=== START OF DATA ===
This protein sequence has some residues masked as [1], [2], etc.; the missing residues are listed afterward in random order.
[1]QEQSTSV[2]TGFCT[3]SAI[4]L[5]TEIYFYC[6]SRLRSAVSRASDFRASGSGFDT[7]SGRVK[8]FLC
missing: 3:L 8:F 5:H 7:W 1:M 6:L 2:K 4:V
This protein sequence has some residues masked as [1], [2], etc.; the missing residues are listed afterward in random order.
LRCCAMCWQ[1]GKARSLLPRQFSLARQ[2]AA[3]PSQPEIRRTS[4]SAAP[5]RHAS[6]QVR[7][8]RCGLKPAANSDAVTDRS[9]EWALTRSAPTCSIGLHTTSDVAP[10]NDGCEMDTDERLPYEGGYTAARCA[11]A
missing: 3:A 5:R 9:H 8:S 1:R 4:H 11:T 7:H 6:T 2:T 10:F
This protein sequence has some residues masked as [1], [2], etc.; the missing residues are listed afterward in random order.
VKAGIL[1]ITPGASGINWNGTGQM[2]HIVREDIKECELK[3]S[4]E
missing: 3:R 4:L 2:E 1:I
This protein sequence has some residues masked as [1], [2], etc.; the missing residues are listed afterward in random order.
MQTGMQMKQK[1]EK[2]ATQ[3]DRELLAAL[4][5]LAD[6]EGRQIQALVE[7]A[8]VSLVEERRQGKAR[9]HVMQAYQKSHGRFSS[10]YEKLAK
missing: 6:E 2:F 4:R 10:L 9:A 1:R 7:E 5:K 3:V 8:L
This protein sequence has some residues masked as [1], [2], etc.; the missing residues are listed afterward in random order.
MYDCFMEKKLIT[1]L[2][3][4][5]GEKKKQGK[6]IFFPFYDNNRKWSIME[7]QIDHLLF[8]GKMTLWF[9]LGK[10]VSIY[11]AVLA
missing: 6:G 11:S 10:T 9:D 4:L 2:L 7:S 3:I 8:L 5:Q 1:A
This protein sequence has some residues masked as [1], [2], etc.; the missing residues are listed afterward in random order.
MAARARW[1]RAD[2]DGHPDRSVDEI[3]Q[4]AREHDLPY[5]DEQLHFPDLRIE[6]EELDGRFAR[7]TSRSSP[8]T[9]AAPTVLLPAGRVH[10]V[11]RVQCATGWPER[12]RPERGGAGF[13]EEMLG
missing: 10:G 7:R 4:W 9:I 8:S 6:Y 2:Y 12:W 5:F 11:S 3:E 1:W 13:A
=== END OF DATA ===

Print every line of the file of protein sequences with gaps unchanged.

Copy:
This protein sequence has some residues masked as [1], [2], etc.; the missing residues are listed afterward in random order.
[1]QEQSTSV[2]TGFCT[3]SAI[4]L[5]TEIYFYC[6]SRLRSAVSRASDFRASGSGFDT[7]SGRVK[8]FLC
missing: 3:L 8:F 5:H 7:W 1:M 6:L 2:K 4:V
This protein sequence has some residues masked as [1], [2], etc.; the missing residues are listed afterward in random order.
LRCCAMCWQ[1]GKARSLLPRQFSLARQ[2]AA[3]PSQPEIRRTS[4]SAAP[5]RHAS[6]QVR[7][8]RCGLKPAANSDAVTDRS[9]EWALTRSAPTCSIGLHTTSDVAP[10]NDGCEMDTDERLPYEGGYTAARCA[11]A
missing: 3:A 5:R 9:H 8:S 1:R 4:H 11:T 7:H 6:T 2:T 10:F
This protein sequence has some residues masked as [1], [2], etc.; the missing residues are listed afterward in random order.
VKAGIL[1]ITPGASGINWNGTGQM[2]HIVREDIKECELK[3]S[4]E
missing: 3:R 4:L 2:E 1:I
This protein sequence has some residues masked as [1], [2], etc.; the missing residues are listed afterward in random order.
MQTGMQMKQK[1]EK[2]ATQ[3]DRELLAAL[4][5]LAD[6]EGRQIQALVE[7]A[8]VSLVEERRQGKAR[9]HVMQAYQKSHGRFSS[10]YEKLAK
missing: 6:E 2:F 4:R 10:L 9:A 1:R 7:E 5:K 3:V 8:L
This protein sequence has some residues masked as [1], [2], etc.; the missing residues are listed afterward in random order.
MYDCFMEKKLIT[1]L[2][3][4][5]GEKKKQGK[6]IFFPFYDNNRKWSIME[7]QIDHLLF[8]GKMTLWF[9]LGK[10]VSIY[11]AVLA
missing: 6:G 11:S 10:T 9:D 4:L 2:L 7:S 3:I 8:L 5:Q 1:A
This protein sequence has some residues masked as [1], [2], etc.; the missing residues are listed afterward in random order.
MAARARW[1]RAD[2]DGHPDRSVDEI[3]Q[4]AREHDLPY[5]DEQLHFPDLRIE[6]EELDGRFAR[7]TSRSSP[8]T[9]AAPTVLLPAGRVH[10]V[11]RVQCATGWPER[12]RPERGGAGF[13]EEMLG
missing: 10:G 7:R 4:W 9:I 8:S 6:Y 2:Y 12:W 5:F 11:S 3:E 1:W 13:A